Franchise co-owner Selina Zheng says her aunt, co-owner Xiaoban Zheng, wanted to open a 98K in Pittsburgh after eating at one of the New York locations.
“The flavors reminded her of some of her favorite fast food restaurants in China,” says Zheng. “There weren’t any Chinese-style fast food restaurants around here. So we thought we could open it. “
The Zhengs met with 98K owner Junhao Li, who was visiting Pittsburgh and agreed that the city showed promise as an outpost of his small chain. They then spent a training period in New York, where they developed a menu for the Pittsburgh location (every 98K has slightly different menus).
Although the Pittsburgh restaurant has a smaller menu than the New York locations, there is still plenty to see on the first visits. I suggest starting with one of the sandwiches. From there, look at parts of bones like wings and legs; crispy and juicy, exactly what you want from a piece of roast chicken. I loved the subtle seasoning on the Szechuan chicken fillet and the crust on the Salt & Crispy Chicken, which is also dusted with potato starch before frying.
The pages could use some work. On my first visit, the french fries tasted as if they had only been blanched and had not been given a necessary second deep-frying time to crispy before serving; They were marginally better on my next visit, but while the chicken towered over other fast food restaurants in town, the fries still wouldn’t pull out of the bottom third. Another side, macaroni and cheese, was adorable lunch. I’d love to see a veg option that goes beyond just a garden salad (vegetarian, you won’t share my enthusiasm for 98K).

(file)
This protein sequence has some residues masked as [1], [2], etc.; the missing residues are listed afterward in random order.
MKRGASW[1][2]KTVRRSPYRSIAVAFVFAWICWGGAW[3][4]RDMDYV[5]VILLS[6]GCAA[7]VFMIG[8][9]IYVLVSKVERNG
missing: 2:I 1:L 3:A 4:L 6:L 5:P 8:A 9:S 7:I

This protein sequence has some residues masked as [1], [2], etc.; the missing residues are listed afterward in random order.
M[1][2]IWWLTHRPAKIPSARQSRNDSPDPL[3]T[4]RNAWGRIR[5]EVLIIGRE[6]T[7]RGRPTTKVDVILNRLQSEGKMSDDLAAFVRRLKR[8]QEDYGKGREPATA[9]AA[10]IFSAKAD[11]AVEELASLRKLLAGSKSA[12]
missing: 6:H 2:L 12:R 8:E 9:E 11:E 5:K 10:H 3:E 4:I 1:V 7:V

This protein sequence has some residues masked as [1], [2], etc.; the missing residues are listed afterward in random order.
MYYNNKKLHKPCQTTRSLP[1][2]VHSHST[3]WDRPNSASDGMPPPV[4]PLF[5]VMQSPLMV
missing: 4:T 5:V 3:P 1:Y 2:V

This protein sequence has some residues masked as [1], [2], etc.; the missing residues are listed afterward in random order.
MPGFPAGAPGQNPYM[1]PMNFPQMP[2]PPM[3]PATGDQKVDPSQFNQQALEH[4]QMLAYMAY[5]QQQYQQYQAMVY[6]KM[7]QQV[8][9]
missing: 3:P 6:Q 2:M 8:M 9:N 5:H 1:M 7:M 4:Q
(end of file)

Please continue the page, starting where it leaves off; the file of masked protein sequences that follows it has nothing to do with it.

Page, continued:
And yes … there is a hamburger on the menu. It’s a pretty good one too. The beef patty has a denser mouthfeel than a standard-edition American fast food burger. Still, it’s pretty flavorful and with lettuce, mayonnaise, American cheese, and a surprisingly perfect slice of tomato (no guarantee we’ll go past tomato season) I’d prefer it to most fast food chains.